• Confidentiality and Expungement — Legislature Restricts Access to Youth Records: A new Texas law makes all records or files related to a youth convicted of a fine-only misdemeanor (other than a traffic offense) confidential. Such records may not be disclosed to the public; they may only be inspected by judges or court staff, a criminal justice agency for a criminal justice purpose, the Department of Public Safety, an attorney for a party in the proceeding, the youth defendant, or the youth defendant’s parent or guardian. Prior to the legislation, any youth convicted of a fine-only misdemeanor had to wait two years before his or her record was sealed; within the two-year window, a background check by a public entity would reveal the conviction. H.B. 961, signed into law and effective June 17, 2011.
  • Facility Closures and Downsizing — State Shutters Youth Facilities, Decreases Number of Incarcerated Youth: In response to a high-profile abuse scandal, the Texas Legislature passed a reform bill in 2007 (S.B. 103), which barred commitment of a youth to the state agency for anything less than a felony and reduced the age of incarcerated young adults from 21 to 19. The law led to a drastic reduction in the population of youth committed to state secure facilities and five facilities were ultimately closed between August 2007 and August 2010. The residential population within state secure facilities decreased from 4,800 in FY 2006 to 1,798 in FY 2010, a 63 percent decline. Since 2007, the legislature has implemented fiscal realignment strategies that shift resources to county juvenile probation departments to supervise youth no longer eligible for state secure commitment, and divert those youth who are still eligible but who can be more safely and effectively served near home. Due to budget cuts in 2011, the Texas Juvenile Justice Department (TJJD) closed three additional state secure facilities and consolidated two more. The closure of two facilities in 2009 saved TJJD $115 million, $45.7 million of which was reinvested in diversion funding for juvenile probation departments.
  • Youth in the Adult System — State Increases Protections for Youth Transferred to Adult System: A new Texas law requires that the sight and sound protections for youth in the juvenile system also now apply to youth under age 17 who are tried as adults; all such youth must be separated by sight and sound from adults in the same facility. Additionally, the law mandates that counties develop policies specifying whether certain transferred youth under 17 years of age may be held pre-trial in a juvenile detention facility, rather than an adult jail. Prior to the change, counties were prohibited from holding transferred youth in juvenile detention facilities. S.B. 1209, signed into law June 17, 2011; effective September 1, 2011.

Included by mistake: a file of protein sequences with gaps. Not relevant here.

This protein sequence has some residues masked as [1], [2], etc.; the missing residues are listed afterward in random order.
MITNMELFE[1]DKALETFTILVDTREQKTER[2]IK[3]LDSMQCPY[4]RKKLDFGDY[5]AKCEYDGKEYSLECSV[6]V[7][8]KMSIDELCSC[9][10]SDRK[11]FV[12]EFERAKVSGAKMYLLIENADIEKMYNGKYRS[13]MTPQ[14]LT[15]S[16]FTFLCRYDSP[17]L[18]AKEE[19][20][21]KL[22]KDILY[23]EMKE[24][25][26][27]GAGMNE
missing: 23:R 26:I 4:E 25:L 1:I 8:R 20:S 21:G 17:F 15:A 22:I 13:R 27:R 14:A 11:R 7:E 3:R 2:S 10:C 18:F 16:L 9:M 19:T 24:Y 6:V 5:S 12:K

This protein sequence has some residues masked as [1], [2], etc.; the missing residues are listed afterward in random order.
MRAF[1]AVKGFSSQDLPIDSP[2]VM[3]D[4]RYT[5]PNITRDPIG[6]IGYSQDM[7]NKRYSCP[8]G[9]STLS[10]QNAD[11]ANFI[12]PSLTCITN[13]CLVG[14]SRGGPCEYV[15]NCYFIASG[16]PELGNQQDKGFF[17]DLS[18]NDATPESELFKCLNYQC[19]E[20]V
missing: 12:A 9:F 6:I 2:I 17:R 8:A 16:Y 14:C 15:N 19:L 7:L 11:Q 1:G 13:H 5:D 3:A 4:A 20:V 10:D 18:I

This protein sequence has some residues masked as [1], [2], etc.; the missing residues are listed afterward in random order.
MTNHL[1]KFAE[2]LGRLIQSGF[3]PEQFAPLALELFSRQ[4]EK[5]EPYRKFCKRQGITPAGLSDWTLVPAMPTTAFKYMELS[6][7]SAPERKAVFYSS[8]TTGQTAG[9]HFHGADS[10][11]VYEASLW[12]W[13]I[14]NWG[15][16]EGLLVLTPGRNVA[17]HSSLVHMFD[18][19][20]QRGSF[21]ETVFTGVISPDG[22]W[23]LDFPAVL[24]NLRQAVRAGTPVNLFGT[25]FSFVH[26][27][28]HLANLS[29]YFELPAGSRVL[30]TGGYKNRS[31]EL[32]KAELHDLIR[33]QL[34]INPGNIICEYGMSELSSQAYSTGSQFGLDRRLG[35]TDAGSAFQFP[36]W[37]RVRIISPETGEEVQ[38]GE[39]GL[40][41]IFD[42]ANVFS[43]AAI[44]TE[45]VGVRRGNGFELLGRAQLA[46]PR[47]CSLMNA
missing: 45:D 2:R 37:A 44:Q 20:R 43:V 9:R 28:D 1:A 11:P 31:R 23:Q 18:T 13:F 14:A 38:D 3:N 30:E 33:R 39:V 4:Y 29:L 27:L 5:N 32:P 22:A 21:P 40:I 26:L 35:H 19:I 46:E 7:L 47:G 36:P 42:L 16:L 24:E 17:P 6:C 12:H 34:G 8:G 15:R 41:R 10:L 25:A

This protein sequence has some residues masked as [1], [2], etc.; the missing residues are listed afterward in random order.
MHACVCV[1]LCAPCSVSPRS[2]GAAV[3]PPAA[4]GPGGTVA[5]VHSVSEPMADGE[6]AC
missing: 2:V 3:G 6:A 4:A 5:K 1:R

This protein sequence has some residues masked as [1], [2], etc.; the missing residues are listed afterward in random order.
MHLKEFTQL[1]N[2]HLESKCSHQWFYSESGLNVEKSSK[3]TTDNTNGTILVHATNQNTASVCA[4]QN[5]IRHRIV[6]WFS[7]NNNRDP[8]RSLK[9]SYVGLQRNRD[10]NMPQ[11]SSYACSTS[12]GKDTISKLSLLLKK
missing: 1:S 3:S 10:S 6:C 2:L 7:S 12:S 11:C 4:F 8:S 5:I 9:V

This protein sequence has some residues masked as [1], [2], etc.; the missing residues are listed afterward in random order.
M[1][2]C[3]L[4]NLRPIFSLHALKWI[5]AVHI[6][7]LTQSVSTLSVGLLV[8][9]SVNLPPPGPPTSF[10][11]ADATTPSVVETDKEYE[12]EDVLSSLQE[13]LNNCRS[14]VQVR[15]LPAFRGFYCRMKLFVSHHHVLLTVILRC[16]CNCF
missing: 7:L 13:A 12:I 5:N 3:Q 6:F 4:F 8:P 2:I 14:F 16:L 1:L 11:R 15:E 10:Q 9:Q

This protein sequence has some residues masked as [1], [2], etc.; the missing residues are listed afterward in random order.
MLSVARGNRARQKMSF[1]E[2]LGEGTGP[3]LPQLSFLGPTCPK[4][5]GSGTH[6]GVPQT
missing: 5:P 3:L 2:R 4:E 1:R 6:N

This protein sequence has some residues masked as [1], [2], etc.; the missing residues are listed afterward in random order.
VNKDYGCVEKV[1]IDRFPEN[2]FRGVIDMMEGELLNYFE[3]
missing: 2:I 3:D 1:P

• School-to-Prison Pipeline — Legislature Limits School Ticketing: Schools in Texas are now prohibited from ticketing students ages 10-11 and 18-21 for failing to attend school. The law also requires schools to adopt truancy prevention measures in order to reduce truancy referrals to court. Lastly, courts are now required to expunge “failure to attend” convictions if the youth successfully complies with the court’s conditions and obtains a high school diploma or high school equivalency certificate by age 21. An additional 2011 Texas law eliminated the practice of issuing tickets to youth in grades six and below for violation of the school discipline code. S.B. 1489 and H.B. 359, signed into law June 17, 2011; effective September 1, 2011.
  • Organizational and Large-Scale Change — Texas Youth Commission Merges with Texas Juvenile Probation Commission: The Texas Legislature merged the Texas Youth Commission and the Texas Juvenile Probation Commission to form the new Texas Juvenile Justice Department (TJJD). According to the legislation, TJJD’s purpose is to create a unified juvenile justice system that provides a full continuum of effective services, prioritizing community and family-based programs over commitment to secure facilities. The specific goals of the merger are to support a county-based system that reduces the need for out-of-home placement; locate facilities close to youths’ families and facility employees; encourage regional cooperation; enhance continuity of care; and use secure facilities, when necessary, that are sized for effective rehabilitation. S.B. 653, signed into law May 19, 2011; effective September 1, 2011.

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Photo: Houstonian, under Creative Commons License.